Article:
How to Prioritize an Inbox, Part 2: Naive Bayesian Classification


naive bayesian classification email

[Editor's note: As I discussed in Part 1, now that we've gotten Gander's baseline functionality up and running, we're moving on to the fun stuff. Aka out of chaos, order. Aka prioritization. In this post, David tackles prioritization by categorization, here carried out with Naive Bayesian classification.]

Background Bayesian Classification has been used quite successfully as one of the techniques for SPAM filtering. There are many freely available classifiers for various languages. For this exercise, I used the most common Ruby classifier.

The Experiment I took a sample of 33,000 of my message headers. I grabbed a random set of 125 of these message headers and then manually categorized them into the following buckets: Reply/Conversation, Graymail, Skim-only, JIRA/Confluence Updates, and Calendar Notices. As a human, in approximately 95% of the cases I was able to categorize solely based on header. The category "Graymail" includes both unable to categorize and those that fall in between "Reply/Conversation and "Skim-only." Note 2: This data set of 125 messages is not necessarily representative of anyone's typical email, including my own.

The Code I used csplit1 to break the large message header file into one file per message. I then created a sub-directory for each of the training data categories. I manually viewed a set of message files and moved them into the appropriately categorized directory, ie.

mv XX12345 0reply; mv XX23456 2skimI then re-assembled the training set and the unsorted set back into single files using cat

cat 0reply/* > 0reply.txtSo I now had one very large sample data file with the training messages removed, and 5 training files containing for each category.

The next step was converting the message file into a YAML acceptable format.2 I used the "- |" YAML syntax to preserve line breaks. iconv broke several times when hitting illegal characters like the (r) symbol. Since sed could not handle this either, I manually edited some of the files to remove the offending characters using vi. These illegal UTF-8 characters might be an artifact of the Unicode to ASCII conversion done by WordPad. It would be best if everything could be left in Unicode in the first place. Another time.

The actual Ruby code was very simple. I was very pleased that Ruby, the Classifier and YAML could swallow 50 MB of email in just a second or so on my Macbook.3  The literature was not exaggerating when multiple authors said that Bayesian Classification is very fast.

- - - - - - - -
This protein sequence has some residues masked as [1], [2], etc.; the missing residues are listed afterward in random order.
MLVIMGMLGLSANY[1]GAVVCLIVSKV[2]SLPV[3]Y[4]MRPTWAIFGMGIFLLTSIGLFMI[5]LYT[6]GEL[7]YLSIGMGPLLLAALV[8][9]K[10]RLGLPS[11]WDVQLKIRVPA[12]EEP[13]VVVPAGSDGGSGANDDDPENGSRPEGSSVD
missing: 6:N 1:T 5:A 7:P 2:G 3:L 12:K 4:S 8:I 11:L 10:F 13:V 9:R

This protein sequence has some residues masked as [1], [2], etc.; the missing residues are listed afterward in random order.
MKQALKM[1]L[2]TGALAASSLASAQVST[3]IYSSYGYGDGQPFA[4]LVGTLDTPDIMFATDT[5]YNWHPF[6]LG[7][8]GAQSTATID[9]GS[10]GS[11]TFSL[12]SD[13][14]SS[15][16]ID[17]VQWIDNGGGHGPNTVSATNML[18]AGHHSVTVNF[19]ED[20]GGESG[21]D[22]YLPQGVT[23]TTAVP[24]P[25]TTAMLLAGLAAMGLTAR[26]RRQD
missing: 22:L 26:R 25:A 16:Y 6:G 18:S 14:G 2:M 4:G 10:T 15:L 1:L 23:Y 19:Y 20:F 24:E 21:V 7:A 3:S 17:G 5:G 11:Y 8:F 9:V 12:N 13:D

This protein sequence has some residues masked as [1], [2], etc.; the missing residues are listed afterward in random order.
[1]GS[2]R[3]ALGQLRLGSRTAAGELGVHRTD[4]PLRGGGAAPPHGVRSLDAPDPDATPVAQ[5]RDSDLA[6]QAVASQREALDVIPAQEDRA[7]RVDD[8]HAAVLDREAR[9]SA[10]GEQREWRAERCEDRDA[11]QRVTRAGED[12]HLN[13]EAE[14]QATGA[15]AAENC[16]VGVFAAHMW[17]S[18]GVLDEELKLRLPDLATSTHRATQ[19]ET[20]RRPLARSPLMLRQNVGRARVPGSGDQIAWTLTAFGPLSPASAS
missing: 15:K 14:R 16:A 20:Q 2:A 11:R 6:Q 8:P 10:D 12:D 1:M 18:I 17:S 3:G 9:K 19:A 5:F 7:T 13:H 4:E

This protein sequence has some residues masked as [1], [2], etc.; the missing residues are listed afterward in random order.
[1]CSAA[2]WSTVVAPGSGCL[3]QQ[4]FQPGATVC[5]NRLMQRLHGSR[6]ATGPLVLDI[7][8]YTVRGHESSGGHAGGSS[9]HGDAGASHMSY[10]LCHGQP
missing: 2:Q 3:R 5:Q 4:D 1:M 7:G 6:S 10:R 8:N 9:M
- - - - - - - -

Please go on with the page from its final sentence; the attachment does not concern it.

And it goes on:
As the code runs, it first loads up the 5 different training sets. Then it loads in the big unsorted file. It iterates through each unsorted message and displays the message and the Classifier result. I then manually kept track of my ranking vs. the Classifier's and analyzed the results with a very simple Excel Pivot Table.

The Results After checking 40 messages, the results were (# of messages - %): So the Classifier had high accuracy for JIRA and Calendar messages but was all over the place for the other categories. Interestingly, the categories for JIRA and Calendar had smaller training files but those files were very consistent.

What Went Wrong In this first experiment while learning Bayesian Classification, I can see a number of errors in the method:

  • The sample training data was not random enough.
  • The sample training data set size was too small. Many articles recommend a training set in thousands or tens of thousands. According to the research, the more data the classifier has, the better the results.
  • The sample training data was not balanced enough (too much in a single category).

Next Steps In researching Bayesian Classification, there are a number of techniques to apply in order to significantly improve accuracy:

  • Re-run the experiment with better training data.
  • Gather email headers including message preview via IMAP from Gmail in order to have a broader set of both training and unsorted messages.
  • Create more categories for consistent sets of email. The overall process might work better if there are more precisely defined subcategories that are easy to classify, and are then lumped together into a major category when displayed to the user.
  • Define and experiment with weighting criteria. For example a specific X-Mailer value is a much stronger signal than the rest of the text.
  • Include the first 'n' characters of the email body (probably 250) as input to the classifier, rather than just the header. Apparently, short instances like email are harder to classify.
  • Remove "noisy" headers that are not useful to categorization but are factored into the word distribution.
  • Investigate unsupervised clustering techniques to complement predetermined or user defined classification.

Summary For a single day of work, while learning Ruby, Bayesian Classification and wrangling lots of email with shell scripts, the overall results seem far in advance of what would have been possible had I started hand coding classification logic. There are two nice results: 1) better training data leads to better results without requiring substantial additional coding, 2) Naive Bayesian Classification can be used in conjunction with other techniques to get a much more accurate classification.

References (1)

csplit --digits=5 pawa.txt '/Microsoft Mail Internet Headers Version 2.0/' {*}(2)

sed 's/./  &/' | sed 's/  Microsoft Mail Internet Headers Version 2.0/- |/' | iconv -f UTF-8 -t ISO-8859-15(3) There is no reason to load the entire unsorted message file in practice. I simply already had it in YAML from the prior manipulations.

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